#Grexit is back..IMF uncertain on Greek debt
Fresh worries over Greece’s debts have pushed the country’s borrowing costs sharply higher amid renewed insistence from Athens it will not swallow further austerity demands from international lenders.
The yields on two-year government bonds jumped to their highest level since last June and went above 10% to reflect growing anxiety on financial markets over Greece’s ability to keep up to date with debt repayments. Yields on 10-year government bonds were also higher at above 7.8%, the highest close since November.
The renewed focus on Greece’s debts came as the International Monetary Fund revealed its board was split over how far spending cuts in the country should go, raising fresh doubts over its participation in rescue plans for the struggling Greek economy.
The Washington-based fund has made repeated warnings that Greece’s debt burden of about €330bn (£280bn) is unsustainable despite the government pushing through spending cuts and tax increases that have badly hit popularity ratings for the government of prime minister Alexis Tsipras.
The IMF declined to join other international lenders – the European Central Bank and the European Union – in funding the country’s third bailout, agreed in August 2015, and it is currently deciding whether to take part in a new chunk of rescue funds needed by mid-2018. Germany has warned the IMF’s involvement is crucial if support for Greece is to continue.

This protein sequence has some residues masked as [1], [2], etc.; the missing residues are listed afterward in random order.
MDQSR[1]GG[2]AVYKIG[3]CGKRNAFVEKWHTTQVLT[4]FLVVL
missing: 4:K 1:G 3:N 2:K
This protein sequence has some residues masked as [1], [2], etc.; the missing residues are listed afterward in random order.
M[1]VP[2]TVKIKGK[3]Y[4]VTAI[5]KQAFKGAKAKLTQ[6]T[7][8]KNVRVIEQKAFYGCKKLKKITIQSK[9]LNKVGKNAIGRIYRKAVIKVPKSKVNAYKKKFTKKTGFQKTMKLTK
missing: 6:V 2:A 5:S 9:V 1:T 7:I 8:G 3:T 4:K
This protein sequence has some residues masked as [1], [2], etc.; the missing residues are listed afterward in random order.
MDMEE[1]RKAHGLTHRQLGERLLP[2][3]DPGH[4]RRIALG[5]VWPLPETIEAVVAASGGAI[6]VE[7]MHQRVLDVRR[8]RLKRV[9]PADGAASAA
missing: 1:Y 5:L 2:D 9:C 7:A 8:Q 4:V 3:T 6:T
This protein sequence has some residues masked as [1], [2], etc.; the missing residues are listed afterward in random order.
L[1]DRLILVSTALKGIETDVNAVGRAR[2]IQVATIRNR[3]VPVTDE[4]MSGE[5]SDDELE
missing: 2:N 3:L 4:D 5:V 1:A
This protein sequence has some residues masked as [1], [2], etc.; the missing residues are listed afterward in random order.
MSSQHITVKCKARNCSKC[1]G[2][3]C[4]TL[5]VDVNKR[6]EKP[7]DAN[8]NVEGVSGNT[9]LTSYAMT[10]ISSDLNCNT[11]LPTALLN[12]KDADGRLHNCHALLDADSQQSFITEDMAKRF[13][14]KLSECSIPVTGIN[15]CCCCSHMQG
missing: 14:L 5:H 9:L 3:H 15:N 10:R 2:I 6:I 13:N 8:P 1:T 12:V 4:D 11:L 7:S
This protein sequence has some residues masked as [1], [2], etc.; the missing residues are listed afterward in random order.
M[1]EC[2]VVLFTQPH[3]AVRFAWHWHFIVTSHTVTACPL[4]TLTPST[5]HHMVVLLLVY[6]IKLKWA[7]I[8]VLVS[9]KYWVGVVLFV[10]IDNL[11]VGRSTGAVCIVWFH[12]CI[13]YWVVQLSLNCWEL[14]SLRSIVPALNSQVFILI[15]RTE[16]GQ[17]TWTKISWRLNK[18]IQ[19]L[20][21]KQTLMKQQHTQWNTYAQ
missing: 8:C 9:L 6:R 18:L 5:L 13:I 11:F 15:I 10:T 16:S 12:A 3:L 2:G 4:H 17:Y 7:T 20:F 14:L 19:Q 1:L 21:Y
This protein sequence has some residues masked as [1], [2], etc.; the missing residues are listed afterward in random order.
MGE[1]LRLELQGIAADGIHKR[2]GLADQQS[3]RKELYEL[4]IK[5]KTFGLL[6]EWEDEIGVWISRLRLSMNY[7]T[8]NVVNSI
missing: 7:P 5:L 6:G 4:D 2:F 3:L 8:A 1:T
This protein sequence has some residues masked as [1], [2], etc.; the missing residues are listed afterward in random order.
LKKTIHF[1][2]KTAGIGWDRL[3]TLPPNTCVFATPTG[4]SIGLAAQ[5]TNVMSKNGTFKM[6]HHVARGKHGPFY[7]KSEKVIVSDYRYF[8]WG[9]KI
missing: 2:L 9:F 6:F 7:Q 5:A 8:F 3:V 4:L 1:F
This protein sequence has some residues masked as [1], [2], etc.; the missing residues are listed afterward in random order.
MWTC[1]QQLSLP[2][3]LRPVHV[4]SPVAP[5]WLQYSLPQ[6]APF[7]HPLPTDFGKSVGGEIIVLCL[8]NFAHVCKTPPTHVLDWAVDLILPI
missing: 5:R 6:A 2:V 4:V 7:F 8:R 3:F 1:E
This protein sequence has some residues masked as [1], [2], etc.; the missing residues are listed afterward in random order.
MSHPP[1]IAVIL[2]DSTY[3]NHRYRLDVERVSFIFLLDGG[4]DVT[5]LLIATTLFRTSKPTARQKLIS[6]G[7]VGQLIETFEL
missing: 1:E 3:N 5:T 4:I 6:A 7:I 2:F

News of a split on the IMF board raised new questions over whether Germany will see its wish granted for the fund joining the next rescue. In its latest annual review of the Greek economy, the IMF revealed that its board members were in disagreement over whether Athens should enforce even more austerity to satisfy its lenders.
Most of the 24-strong group agreed that Greece was on track to achieve a primary surplus of 1.5% of GDP, and should not make further cuts. However, another group on the board argued that Athens needed to tighten further to push its surplus up to 3.5% of GDP, the level agreed in its last bailout. A primary surplus refers to a government’s income exceeding its spending, excluding debt interest payments.
In a rare admission of an internal split, the IMF said: “Most executive directors agreed with the thrust of the staff appraisal while some directors had different views on the fiscal path and debt sustainability.”
lets be honest here..it never went away..it was a rescue bandaid measure to stop the EU falling apart..but its still there..the great big blob of debt..
“The Washington-based fund has made repeated warnings that Greece’s debt burden of about €330bn (£280bn) is unsustainable despite the government pushing through spending cuts and tax increases that have badly hit popularity ratings for the government of prime minister Alexis Tsipras.”
they might have to split greece into “bad” greece and “good” greece..and pray “bad” greece just melts away..but it wont..